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Growth and Development, Ages 15 to 18 Years - When to Call a Doctor

Talk to your teen's doctor if you are concerned about your teen's health or other issues. For example, you may have concerns about your teen:

  • Having a significant delay in physical or sexual development, such as if sexual development has not begun by age 15.
  • Becoming sexually active. Teens who are sexually active need to be educated about birth control and sexually transmitted infections (STIs).
  • Being overweight or underweight.
  • Having severe acne.
  • Having problems with attention or learning.

Call the doctor or a mental health professional if your teen develops behavioral problems or signs of mental health problems. These may include:

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  • Expressing a lack of self-worth or talking about suicide.
  • Acting physically aggressive.
  • Regularly experiencing severe mood swings, such as being happy and excited one minute and sad and depressed the next.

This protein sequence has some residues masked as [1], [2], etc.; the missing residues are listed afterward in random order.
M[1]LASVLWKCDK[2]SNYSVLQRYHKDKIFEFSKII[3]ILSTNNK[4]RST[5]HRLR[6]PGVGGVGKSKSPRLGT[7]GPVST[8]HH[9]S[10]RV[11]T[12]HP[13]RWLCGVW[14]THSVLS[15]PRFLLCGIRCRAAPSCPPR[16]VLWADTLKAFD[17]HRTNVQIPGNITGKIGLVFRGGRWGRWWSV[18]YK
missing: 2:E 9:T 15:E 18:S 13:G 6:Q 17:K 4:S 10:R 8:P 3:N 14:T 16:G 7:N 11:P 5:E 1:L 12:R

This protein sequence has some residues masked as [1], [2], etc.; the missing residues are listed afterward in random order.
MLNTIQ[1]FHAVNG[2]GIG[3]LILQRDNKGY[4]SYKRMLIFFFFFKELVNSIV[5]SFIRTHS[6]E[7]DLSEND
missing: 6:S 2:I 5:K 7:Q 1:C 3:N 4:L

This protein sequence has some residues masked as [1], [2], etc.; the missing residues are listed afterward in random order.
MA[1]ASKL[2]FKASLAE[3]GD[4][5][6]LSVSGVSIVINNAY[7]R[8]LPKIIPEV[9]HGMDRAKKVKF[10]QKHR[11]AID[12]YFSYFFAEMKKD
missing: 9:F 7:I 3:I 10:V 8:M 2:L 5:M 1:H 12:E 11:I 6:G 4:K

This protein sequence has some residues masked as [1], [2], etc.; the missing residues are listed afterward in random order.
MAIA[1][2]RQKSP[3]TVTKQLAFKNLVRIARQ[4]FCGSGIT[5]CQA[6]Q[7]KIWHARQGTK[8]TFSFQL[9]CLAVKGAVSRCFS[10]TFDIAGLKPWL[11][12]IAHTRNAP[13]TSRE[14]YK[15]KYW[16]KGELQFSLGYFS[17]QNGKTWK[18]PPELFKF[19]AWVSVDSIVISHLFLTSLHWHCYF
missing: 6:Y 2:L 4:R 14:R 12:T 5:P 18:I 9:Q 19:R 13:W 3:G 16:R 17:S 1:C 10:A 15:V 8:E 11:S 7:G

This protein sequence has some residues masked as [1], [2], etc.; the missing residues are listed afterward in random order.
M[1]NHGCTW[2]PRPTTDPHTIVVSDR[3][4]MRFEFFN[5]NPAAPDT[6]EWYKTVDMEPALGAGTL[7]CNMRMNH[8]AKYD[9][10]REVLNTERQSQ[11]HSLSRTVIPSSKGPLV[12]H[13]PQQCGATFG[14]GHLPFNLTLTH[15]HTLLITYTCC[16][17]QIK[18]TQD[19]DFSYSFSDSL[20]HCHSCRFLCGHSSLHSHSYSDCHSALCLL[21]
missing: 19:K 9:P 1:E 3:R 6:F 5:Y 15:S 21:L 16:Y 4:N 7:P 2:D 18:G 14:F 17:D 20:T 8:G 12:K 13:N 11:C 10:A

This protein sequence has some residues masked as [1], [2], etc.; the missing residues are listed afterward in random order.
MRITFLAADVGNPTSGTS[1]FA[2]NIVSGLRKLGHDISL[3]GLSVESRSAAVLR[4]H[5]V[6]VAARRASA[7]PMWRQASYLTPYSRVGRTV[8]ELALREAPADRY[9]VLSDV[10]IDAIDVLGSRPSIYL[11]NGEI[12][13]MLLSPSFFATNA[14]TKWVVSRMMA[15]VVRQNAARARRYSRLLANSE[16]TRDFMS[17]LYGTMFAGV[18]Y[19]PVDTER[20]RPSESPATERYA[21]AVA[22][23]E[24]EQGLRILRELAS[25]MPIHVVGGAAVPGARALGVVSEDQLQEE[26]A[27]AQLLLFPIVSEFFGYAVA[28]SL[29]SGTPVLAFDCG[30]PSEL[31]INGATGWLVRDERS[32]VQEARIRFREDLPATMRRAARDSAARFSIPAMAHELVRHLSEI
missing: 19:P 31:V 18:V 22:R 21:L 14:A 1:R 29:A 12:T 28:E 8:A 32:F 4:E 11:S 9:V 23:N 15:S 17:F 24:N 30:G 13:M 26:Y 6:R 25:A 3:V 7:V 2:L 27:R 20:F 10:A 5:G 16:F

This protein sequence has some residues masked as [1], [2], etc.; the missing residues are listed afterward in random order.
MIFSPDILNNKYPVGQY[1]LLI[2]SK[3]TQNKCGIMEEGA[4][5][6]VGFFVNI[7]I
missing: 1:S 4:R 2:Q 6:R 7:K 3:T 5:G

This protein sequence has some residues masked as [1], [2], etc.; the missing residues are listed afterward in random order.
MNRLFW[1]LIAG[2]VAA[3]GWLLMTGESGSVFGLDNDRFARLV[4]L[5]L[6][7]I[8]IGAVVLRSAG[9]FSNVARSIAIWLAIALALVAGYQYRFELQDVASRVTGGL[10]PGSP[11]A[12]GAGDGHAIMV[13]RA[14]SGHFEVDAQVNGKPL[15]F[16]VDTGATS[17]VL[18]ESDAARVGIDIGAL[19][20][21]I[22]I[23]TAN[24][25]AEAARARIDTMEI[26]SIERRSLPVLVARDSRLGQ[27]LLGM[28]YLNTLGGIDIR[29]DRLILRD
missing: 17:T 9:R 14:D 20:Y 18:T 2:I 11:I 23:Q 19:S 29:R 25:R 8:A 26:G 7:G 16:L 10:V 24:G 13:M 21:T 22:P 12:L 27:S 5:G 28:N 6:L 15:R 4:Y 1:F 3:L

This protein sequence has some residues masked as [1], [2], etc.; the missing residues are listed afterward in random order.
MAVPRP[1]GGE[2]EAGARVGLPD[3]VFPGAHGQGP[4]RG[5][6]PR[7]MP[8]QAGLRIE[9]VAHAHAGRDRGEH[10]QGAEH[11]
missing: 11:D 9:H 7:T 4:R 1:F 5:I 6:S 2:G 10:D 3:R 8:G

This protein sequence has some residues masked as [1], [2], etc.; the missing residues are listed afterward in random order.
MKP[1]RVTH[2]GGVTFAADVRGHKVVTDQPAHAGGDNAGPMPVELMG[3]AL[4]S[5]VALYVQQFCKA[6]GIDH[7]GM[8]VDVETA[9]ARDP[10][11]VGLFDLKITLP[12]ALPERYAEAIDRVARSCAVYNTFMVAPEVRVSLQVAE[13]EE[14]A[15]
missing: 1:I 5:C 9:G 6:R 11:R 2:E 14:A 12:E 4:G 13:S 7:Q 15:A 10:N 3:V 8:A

• A significant change in appetite, weight, or eating behaviors. These may signal an eating disorder.
  • Dropping out of school or failing classes.
  • Having serious relationship problems with friends and family that affect home or school life.
  • Showing a lack of interest in normal activities and withdrawing from other people.
  • Seeking or having sex with multiple partners.

For more information, see the topics Depression in Children and Teens, Anorexia Nervosa, Binge Eating Disorder, Sexually Transmitted Infections, and/or Teen Alcohol and Drug Abuse.

    WebMD Medical Reference from Healthwise

    Last Updated: November 03, 2013
    This information is not intended to replace the advice of a doctor. Healthwise disclaims any liability for the decisions you make based on this information.
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